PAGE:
The ongoing suspicions do have a very negative impact on Revolut’s plans to become a truly global financial services operator. Regulators and governments in the US, Asia and elsewhere will no doubt be keeping a close eye on developments as Revolut’s elite global licensing team look to expand their portfolio of banking licenses around the world.
Current geopolitical tensions between East and West and the ongoing uncertainty over major political issues such as Brexit are bound to play into this international propaganda war. Just because Nik Storonsky was born in Russia doesn’t mean he (or Revolut) are pawns of Vladimir Putin. Of course, it doesn’t. But in these days of Post-Truth politics and Fake News, does that really matter?
What the UK ultimately cannot afford is to allow a whole financial industry to bubble up with the same issues proliferating as those which have blighted the behaviours of the traditional high street banks. The massive public pressure for internal reform has not happened quickly enough at any of the old-timers. There is no question whatsoever that the fintech industry should be allowed to sidestep any moral duty to play the game in a more fair and conscionable way than their established counterparts.
Talk is cheap and the “fintech for good” message has to prove to be more than just a catchy slogan. If Fintech 1.0 allowed the likes of Wonga to negatively impact the financial lives of the most vulnerable members of the UK public, we have to ensure Fintech 2.0 meets its obligations. And the UK fintech unicorns have to lead the way to that brighter future.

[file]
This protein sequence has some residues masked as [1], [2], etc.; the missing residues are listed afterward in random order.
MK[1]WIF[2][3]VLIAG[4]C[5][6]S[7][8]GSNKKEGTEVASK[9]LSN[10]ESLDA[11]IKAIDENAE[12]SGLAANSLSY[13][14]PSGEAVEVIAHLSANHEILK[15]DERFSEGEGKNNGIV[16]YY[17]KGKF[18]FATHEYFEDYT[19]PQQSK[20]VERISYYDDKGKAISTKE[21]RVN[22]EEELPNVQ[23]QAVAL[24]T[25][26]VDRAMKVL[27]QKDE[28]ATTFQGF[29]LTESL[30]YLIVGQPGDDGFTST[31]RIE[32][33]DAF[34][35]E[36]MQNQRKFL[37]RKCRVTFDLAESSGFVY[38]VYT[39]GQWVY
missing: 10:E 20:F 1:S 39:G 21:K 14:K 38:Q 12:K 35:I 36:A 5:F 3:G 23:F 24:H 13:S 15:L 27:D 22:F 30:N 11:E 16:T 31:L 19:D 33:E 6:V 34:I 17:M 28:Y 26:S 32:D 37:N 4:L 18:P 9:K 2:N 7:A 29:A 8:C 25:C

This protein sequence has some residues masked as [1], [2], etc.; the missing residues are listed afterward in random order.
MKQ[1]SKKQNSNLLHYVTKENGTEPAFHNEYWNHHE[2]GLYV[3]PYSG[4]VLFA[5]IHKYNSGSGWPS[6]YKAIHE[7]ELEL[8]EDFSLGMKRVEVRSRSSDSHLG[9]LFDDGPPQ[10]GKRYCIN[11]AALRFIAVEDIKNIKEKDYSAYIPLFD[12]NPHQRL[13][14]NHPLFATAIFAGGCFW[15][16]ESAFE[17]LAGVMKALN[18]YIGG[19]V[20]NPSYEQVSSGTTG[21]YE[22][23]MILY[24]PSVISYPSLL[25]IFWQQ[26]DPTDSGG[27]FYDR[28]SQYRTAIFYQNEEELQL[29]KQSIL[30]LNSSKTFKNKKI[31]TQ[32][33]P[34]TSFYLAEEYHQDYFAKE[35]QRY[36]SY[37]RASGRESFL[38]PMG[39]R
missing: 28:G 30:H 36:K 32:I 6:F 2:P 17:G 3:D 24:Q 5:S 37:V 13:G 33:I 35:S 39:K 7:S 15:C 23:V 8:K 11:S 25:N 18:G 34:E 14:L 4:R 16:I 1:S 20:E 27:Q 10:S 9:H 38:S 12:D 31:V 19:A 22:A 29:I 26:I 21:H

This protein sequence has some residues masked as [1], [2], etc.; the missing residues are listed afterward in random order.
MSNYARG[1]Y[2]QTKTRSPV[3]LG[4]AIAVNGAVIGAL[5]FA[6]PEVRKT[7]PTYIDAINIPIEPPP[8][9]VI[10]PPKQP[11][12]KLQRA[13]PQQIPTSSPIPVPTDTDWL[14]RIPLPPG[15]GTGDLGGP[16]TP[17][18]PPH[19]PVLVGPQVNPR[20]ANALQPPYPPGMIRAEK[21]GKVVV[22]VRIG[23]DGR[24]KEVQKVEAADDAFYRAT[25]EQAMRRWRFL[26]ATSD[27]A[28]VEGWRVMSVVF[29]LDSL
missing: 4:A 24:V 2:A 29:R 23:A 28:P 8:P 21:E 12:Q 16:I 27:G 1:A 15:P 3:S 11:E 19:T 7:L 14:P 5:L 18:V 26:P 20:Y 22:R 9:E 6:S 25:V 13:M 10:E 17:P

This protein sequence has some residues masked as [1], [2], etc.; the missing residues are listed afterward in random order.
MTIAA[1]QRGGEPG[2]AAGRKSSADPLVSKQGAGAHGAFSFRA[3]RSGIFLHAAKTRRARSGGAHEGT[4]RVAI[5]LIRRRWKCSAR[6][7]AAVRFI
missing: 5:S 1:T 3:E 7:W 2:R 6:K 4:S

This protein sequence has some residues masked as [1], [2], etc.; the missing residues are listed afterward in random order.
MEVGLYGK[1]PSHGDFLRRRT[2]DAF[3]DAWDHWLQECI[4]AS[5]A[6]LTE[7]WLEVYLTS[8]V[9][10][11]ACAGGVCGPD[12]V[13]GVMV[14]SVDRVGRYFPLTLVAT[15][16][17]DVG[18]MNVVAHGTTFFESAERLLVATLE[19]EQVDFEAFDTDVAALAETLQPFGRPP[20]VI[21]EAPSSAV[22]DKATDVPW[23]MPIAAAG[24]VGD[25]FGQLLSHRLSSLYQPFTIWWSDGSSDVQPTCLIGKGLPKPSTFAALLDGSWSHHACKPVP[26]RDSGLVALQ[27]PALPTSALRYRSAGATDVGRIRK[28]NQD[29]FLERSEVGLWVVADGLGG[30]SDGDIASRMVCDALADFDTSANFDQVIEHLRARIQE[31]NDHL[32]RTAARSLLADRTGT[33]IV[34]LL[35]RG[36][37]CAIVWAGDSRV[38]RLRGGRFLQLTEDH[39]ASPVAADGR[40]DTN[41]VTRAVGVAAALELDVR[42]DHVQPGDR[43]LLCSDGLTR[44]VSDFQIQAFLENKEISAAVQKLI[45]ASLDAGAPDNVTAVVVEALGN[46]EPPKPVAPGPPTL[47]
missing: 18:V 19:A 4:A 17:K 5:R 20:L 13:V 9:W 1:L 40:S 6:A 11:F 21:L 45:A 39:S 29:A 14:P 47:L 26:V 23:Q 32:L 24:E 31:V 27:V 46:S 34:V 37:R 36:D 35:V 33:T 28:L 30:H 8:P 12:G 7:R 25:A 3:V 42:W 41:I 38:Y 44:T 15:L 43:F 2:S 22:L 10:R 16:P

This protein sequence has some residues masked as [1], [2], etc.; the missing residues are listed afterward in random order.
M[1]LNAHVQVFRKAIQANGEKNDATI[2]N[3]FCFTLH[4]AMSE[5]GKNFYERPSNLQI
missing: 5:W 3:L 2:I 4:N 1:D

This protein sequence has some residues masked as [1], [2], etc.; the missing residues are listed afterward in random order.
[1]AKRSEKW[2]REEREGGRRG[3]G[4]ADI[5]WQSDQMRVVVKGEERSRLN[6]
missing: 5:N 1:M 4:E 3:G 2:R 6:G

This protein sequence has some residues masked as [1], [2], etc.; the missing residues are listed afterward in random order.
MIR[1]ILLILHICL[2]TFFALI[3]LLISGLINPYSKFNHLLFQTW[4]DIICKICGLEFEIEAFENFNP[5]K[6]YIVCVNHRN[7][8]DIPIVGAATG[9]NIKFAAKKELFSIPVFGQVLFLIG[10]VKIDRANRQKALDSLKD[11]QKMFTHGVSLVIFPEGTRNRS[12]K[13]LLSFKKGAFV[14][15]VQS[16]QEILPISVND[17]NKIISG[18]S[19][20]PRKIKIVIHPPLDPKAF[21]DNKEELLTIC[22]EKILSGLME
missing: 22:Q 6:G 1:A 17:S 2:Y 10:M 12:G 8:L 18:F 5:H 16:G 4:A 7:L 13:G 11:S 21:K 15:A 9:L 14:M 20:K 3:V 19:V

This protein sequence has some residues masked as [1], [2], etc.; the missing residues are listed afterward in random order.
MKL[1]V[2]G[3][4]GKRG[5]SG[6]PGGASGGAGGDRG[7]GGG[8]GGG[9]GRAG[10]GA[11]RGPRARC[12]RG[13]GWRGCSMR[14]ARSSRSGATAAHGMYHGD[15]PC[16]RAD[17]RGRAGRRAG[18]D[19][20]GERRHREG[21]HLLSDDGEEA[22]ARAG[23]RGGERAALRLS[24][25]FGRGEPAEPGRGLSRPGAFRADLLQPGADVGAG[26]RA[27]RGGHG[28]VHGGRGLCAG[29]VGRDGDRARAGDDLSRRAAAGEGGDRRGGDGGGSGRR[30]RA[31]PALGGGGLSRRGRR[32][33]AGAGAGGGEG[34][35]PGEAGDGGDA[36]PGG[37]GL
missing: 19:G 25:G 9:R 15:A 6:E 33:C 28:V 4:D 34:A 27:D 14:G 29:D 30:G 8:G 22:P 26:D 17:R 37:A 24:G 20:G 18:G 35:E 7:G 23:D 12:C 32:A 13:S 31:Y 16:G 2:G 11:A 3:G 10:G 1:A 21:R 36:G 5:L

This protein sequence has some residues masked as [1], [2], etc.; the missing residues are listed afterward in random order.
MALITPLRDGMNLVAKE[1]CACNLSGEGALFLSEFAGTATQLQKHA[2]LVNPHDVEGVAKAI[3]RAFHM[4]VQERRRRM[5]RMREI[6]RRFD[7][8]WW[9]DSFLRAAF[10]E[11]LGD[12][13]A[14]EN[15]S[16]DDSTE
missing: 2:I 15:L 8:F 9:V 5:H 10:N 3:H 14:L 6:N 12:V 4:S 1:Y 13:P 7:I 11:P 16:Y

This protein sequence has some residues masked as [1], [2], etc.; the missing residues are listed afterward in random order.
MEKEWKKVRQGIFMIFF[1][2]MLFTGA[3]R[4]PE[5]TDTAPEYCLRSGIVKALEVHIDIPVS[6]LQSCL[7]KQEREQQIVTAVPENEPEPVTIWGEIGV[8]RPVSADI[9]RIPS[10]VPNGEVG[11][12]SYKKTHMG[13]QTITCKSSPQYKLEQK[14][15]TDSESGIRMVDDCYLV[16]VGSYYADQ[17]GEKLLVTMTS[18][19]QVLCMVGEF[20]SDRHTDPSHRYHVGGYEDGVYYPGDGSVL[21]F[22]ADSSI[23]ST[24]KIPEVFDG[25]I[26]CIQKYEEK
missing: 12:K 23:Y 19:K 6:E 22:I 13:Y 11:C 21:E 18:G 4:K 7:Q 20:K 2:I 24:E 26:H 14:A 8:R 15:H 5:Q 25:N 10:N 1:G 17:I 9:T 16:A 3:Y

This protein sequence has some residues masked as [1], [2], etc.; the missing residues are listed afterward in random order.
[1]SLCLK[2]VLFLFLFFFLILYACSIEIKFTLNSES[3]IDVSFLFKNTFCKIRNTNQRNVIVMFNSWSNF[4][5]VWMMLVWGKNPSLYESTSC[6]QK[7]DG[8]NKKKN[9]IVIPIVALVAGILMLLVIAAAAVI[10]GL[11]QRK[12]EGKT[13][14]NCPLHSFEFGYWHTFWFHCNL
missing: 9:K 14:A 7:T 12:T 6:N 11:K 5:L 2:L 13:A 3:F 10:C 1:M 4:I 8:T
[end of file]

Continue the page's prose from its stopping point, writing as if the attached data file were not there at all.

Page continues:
Otherwise, it’ll just be another false dawn with value-driven millenials going in bright-eyed and idealistic and coming out the other side with their fat cat bonuses and expense accounts and a trail of destroyed customer lives in their wake. Meet the new boss, same as the old boss.
When the 1960s were done, the Woodstock generation abandoned the mantra of peace and love and embraced Reaganomics. Thatcherism’s “I’m alright Jack” attitude trumped any memories of Swinging London as the years passed and economic reality hit the Baby Boomers hard. In fifty years (if the planet hasn’t melted in on itself), will we look back on the Millenials influence on the fintech revolution in UK banking the same way? Only time will tell.